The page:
Follow these steps for rekindling a relationship with sex:

Recognize that sex matters and make time for it regularly.
Greet your significant other with simple kisses or hugs to show that you're interested and in love.
Suggest that you have date nights every week so you both can look forward to fun time together unburdened by daily concerns.
If you're too tired for sex after work, choose other times when the two of you can make love, such as before work, before you go out to dinner, or the classic lunch break “nooner.”
Look for ways to spice up your intimacy and communicate with each other about your fantasies and desires.

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Bonus Tip: A lack of sex could make you or your lover vulnerable to the temptation of cheating if someone interesting comes along.

Even if your life together feels comfortable and safe, remember that the fires of passion need fuel to burn. Welcome your partner's advances and initiate lovemaking whenever possible.

When Is It Too Late to Save a Relationship?

Although you can benefit tremendously from working hard to save your relationship, not every romantic connection survives the test of time.

Some people manage to save a relationship after an affair, but it’s a very personal decision, and the answer is not the same for everyone.

You might be better off on your own if the following red flags are obvious:

You often think about breaking up but are just avoiding the conversation.
Your significant other refuses to talk about your problems or follow through on any agreements that you have made together.
Sexual attraction has disappeared, and your attempts to revive it have failed.
Infidelity continues despite promises to be faithful.
You feel attracted to someone else and want the freedom to pursue a new relationship.
You cannot get over feelings of resentment no matter how much you try.

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Do you want to save your relationship?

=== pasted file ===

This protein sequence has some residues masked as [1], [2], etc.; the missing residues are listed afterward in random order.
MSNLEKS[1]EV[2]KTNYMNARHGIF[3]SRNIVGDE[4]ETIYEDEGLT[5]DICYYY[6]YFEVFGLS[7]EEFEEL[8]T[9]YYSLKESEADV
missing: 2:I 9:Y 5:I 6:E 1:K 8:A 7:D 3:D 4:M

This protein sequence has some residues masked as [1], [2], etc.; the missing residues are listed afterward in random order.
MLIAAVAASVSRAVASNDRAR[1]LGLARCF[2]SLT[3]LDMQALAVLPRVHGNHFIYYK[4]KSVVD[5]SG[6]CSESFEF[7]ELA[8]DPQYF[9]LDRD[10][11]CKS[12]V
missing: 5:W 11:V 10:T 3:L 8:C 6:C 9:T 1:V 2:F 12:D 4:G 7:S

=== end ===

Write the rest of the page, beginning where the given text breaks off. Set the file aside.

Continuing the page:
When you're struggling in a relationship, giving up might feel like the easiest solution. If you take this route, however, you risk losing something that's worth saving.

It's quite possible your partner desires a good relationship with you too. So reaching out and making the effort to fix things could lead to deeper intimacy and years of happiness.

To get there, you both need to take a long hard look at your own actions and contributions to the problems in your relationship. You may find you can come together and make your love stronger than ever.

Framing your relationship around compromise and mutual happiness can make a world of difference. The right perspective can help both of you forgive and move forward happily.

Healthy relationships can be a struggle at times, but a strong union will ultimately improve your quality of life.

Relationships feel easy in the beginning when physical attraction and excitement propel you into each other's arms.  As time goes by, this intensity tends to fade.  But if you feel like something more than a dimming spark is troubling your relationship, you don't have to write it off as a lost cause. #relationship #relationships #marriage #marriageiswork #menandwomen
Barrie Davenport
 

Barrie is a certified life coach and Wall Street Journal bestselling author. She has been a featured writer for The Huffington Post, Maria Shriver, and Zen Habits. She is the creator of six popular self-improvement courses. She writes books on relationship skills, emotional abuse, mindfulness, and more.